Pukapuka 5, Nama 17
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THE MAORI MESSENGER

2

TE KARERE MAORI.

the necessity of observing with another, and without which neither trade nor commerce could exist,—that is the question for the se- rious consideration of the native mind; in- asmuch as according to their punctuality or the want of it in their trading transaction with the Europeans, their own prosperity and advancement to life, and the general commercial interets of the country, are deep- ly involved.

If a native be pressed by a European to pay him a debt due, how common is it for him to reply—"By and Bye"—he cannot think what injury may ensue from such criminal delay; if this were to be the gene- ral practice trade would be at ao end; and both natives and Europeans would be unable either to buy or sell. It is punctuality which regulates and upholds all commercial trans- actions. The Auckland Merchant writes to the London or Sydney Merchant, desiring him to ship such and such goods; and, in payment of these, be gives bis Bill which is

hokohoko. Tena, e nga hoa Maori, me tahuri i marire o koutou whakaaro ki tenei mea, no te mea hoki he tikanga nui kei roto, ma te tika hoki o ta koutou whakahaere ki nga Pakeha i runga i I te mahi hokohoko, ka neke haere ai koutou, ka rangatira haere ai: ki te he te whaka - haere, ka kitea nuitia te he e tatou.

Nei ra, ki te tohe te Pakeha ki te Maori i a ia ona mea, kia utua tana nama, ko te ku - pu tenei e rangona tonutia ana. "Taihoa, taihoa." Kahore kau pea ona whakaaro ki nga kino e puta ake ana i tenei tikanga he. Me be mea e penei ana nga tangata katoa, heoiano, ka mutu pu te mahi hokohoko; ka mau tonu ia ia nga taonga o te tangata, ekore e ahei te boko mai te hoko atu ranei ahakoa Pakeha, ahakoa tangata Maori. Kotahi ano

tikanga pai, ko te utu i nga nama i te ra ano i karangatia ai; ko te pou tenei e u ai nga tikanga o tenei mea o te hokohoko. Wha- karongo hoki. Ka tuhituhi pukapuka atu te- tahi o nga kai-hoko o Akarana ki tetahi kai - hoko ki Ingarani, ki Poihakena ranei, ki etahi taonga mana kia utaina mai ki runga ki te kaipuke; hoatu ana e ia ki te tangata nona aua taonga tana pukapuka, aro, he puka- puka whakaae nana kia atua aua taonga; ko te ra e atua ai e mau ana i taua pukapuka. Na, ki te taka tana ra, kahore ano kia utua e ia nga moni i whakaaetia ra, ka whaka- wakia ia e tera i runga i nga tikanga o te ture, a waiho tonu iho hei he mona, ekore ano hoki ia e kiia hei tangata whakahaere Uka ki muri iho, a, ki te mea ia kia nama ano ia i te taonga, ekore e marere, kua he hoki tana whakahaere i runga i to te hokohoko tikanga. E kore rawa e tika tana penei atu ki te tangata nona nga taonga, " Taihoa, taihoa," kia rite mai aku nama e ngaro atu nei i te tangata ka tahi ka utua au nama e takoto nei kei a au . Akuanei peneitia ai te whakahokinga mai. Hei aha ma wai au nama i era ata tangata? engari, utua mai aku i a koe, te whakaaro wawe hoki koe i te ra i riro ai aku taonga ia koe, kaore pea e taea e koe te utu, penei, kaua koe e nama; ko tenei, ka nui to he. Ko te tikanga tenei o te hoko, puta noa puta noa i nga wahi katoa o te ao . E kitea tonutia ana te taunga o te raro ki te tangata mahi tika, tona take, ko te mahi " Taihoa, taihoa" o nga tangata na ratou ona taonga i nama; ka tatari, ka tatari, a te rite, no ka tau noa te he ki te tangata nona nga taonga, riro ana ona rawa, arawakore noa iho ia .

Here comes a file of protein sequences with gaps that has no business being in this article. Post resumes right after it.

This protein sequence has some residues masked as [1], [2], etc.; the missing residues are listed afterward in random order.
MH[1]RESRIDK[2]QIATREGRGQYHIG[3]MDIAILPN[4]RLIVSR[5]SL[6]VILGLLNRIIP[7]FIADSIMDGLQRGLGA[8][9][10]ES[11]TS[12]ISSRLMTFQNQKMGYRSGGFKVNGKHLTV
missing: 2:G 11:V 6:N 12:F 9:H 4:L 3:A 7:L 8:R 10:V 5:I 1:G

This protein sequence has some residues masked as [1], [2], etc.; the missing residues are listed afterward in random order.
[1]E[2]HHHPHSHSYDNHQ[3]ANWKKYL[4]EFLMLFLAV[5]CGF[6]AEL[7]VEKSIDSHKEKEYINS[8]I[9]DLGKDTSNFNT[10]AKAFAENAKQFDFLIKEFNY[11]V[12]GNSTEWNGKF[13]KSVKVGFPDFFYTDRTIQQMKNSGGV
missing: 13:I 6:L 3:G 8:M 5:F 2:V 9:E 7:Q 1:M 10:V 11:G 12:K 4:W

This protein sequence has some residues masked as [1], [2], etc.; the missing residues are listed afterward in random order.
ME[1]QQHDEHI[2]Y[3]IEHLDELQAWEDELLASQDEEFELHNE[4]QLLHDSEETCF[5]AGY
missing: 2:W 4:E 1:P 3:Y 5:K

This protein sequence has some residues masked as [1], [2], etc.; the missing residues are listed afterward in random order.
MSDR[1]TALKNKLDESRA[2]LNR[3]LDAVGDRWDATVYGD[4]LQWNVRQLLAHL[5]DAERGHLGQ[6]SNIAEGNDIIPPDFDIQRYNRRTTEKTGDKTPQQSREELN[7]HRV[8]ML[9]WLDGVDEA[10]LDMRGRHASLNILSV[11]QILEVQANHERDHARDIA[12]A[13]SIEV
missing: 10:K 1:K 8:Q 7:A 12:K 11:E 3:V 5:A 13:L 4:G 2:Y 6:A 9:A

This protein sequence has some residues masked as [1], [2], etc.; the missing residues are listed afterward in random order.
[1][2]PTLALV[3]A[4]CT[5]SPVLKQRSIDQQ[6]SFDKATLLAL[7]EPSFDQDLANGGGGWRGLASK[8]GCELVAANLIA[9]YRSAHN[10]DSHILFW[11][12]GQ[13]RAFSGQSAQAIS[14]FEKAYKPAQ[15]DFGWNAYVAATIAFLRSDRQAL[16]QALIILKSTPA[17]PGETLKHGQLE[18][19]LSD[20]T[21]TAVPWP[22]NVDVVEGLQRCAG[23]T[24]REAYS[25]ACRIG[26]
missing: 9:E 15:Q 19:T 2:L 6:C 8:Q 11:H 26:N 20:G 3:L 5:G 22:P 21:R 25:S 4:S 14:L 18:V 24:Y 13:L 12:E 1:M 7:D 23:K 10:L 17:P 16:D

Otira, he mea kino ano te nama: mo te aha koia kia pa atu te tangata ki tenei mea? He whakatauki pai tenei na te Pakeha no namata. " He ateatanga i te nama, he atea -

a promise to discharge the debt within a specified time. Were he to suffer that time to pass by, without redeeming his obligation law proceedings would immediately be takeo to compel him to do so, and his reputation as a man of business would be so irretrieva- bly ruined that no future trust or confidence would be placed in him.: It would not do for him to tell his creditor to wait, that he would pay him by and bye,—when they who bad bought his goods had paid for them. He would be told that he should have cal- culated with certainty upon being able to pay the debt be contracted at the stipulated time, otherwise that he acted most criminally by incurring a responsibility that there was the smallest doubt or his being able to discharge. Such to the law of Commerce throughout the world—and, unhappily, too frequently is the honest, industrious, and enterprising trader rendered the victim or the " By and Bye" promises to pay of those whom he has large- ly trusted, and who defer those promises so long that he is either greatly injured or en- tirely ruined by their delay.